THIS: Imaginary Enemy

By: Adam McGovern
March 20, 2017

There are many ways to punish yourself. What’s more elusive is how to forgive yourself — especially without forgetting what you did. The new meta-memoir “cocaine comedy” Kyle by Hollis James finds novel ways to do all of that.

Freelance children’s book writer Jack is living a standard, comfortable struggle in New York when his already-obsessive personality is supplemented by discovering coke, which his more grown-up girlfriend Crystal can handle and keep occasional but he quickly can not (an early signal of this play’s honesty and focus on good judgment rather than judging). Jack also gets secretive about it right away, in due course jeopardizing relationship, career, survival and social skill.

He’s not the only one with him in his head, though; Jack’s personified addiction and reckless impulses, “Kyle,” is visible to him and us, like a nightmare Harvey the Giant Rabbit.

It’s telling that this living cartoon-character, this all-too-recognizable bundle of amped-up pure animus, is the one James himself chooses to play, not the real-life addict. It’s self-critique without a net, and James’ precision mania in this role is surely one of the most compelling and hilarious performances I’ll see all year.

Playing Jack, Nat Cassidy is given the heavy lift of a lightweight character. As Harvey Danger (no relation to the rabbit) once sagely advised us, “a tragedy requires a little greatness to begin with,” and Jack gives us little reason to mourn his best self before his fall begins. This of course serves as a smart B-side to the resolute absence of sympathy seen in the way Kyle is portrayed; the excuses we see both halves of Jack’s psyche make for himself are elaborate and absurd (and, to anyone who’s dealt with an addict or been one, note-perfect), but the playwright himself is making none.

If you’re looking for gravitas from Jack, welcome to the club, but be careful what you ask for; Cassidy does a good job as a personality who projects superficial goodwill to avoid looking inward, and the depth Cassidy is capable of breaks through at Jack’s moments of worry or fright, and especially as he’s monologuing to a therapist; the point at which he’s most by himself is the one time his life is not an act, with no one to perform for, or hide from.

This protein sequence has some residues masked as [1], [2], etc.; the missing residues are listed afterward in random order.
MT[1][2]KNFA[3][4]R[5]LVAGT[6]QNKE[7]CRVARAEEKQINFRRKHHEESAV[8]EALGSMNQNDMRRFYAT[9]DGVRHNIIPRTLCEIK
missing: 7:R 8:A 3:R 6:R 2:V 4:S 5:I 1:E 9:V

In the overfilled canon of addiction narrative, Jack would have been the tortured, misunderstood creative spirit, but here he’s just a dude; Kyle would have been the romantic, doomed rebel not made for these times, but here his dilapidated, desperate state is what’s most noticeable. The avoidance of cliché, either glamorizing or moralizing, takes as much strength as kicking a substance, and is healthy for everyone who’s there, both real and fictional.

Emily Owens’ crisp and witty direction keeps the abrupt swerves and grinding samenesses of Jack’s reality sped up and drawn out expertly, and James’ script subtly suggests the wavering roles of choice and chance in how it turns out. The play could have ended on any of its last three scenes, in triumph, defeat, and some battling balance in-between, and these feel like alternatives that are equally possible. Each one rings true and each remains open-ended in its way. For the rest of their life both Jack and James will have to keep listening for good counsel, and as long as they have one more day, it’s best that the jury stay out.

Kyle continues through March 25 at UNDER St. Marks, Lower East Side, NYC; details here.

Photos by Jodie Christopherson


MORE POSTS by ADAM McGOVERN: OFF-TOPIC (2019–2022 monthly) | textshow (2018 quarterly) | PANEL ZERO (comics-related Q&As, 2018 monthly) | THIS: (2016–2017 weekly) | PEOPLE YOU MEET IN HELL, a 5-part series about characters in McGovern’s and Paolo Leandri’s comic Nightworld | Two IDORU JONES comics by McGovern and Paolo Leandri | BOWIEOLOGY: Celebrating 50 years of Bowie | ODD ABSURDUM: How Felix invented the 21st century self | CROM YOUR ENTHUSIASM: C.L. Moore’s JIREL OF JOIRY stories | KERN YOUR ENTHUSIASM: Data 70 | HERC YOUR ENTHUSIASM: “Freedom” | KIRK YOUR ENTHUSIASM: Captain Camelot | KIRB YOUR ENTHUSIASM: Full Fathom Five | A 5-part series on Jack Kirby’s Fourth World mythos | Reviews of Annie Nocenti’s comics Katana, Catwoman, Klarion, and Green Arrow | The curated series FANCHILD | To see all of Adam’s posts, including HiLo Hero items on Lilli Carré, Judy Garland, Wally Wood, and others: CLICK HERE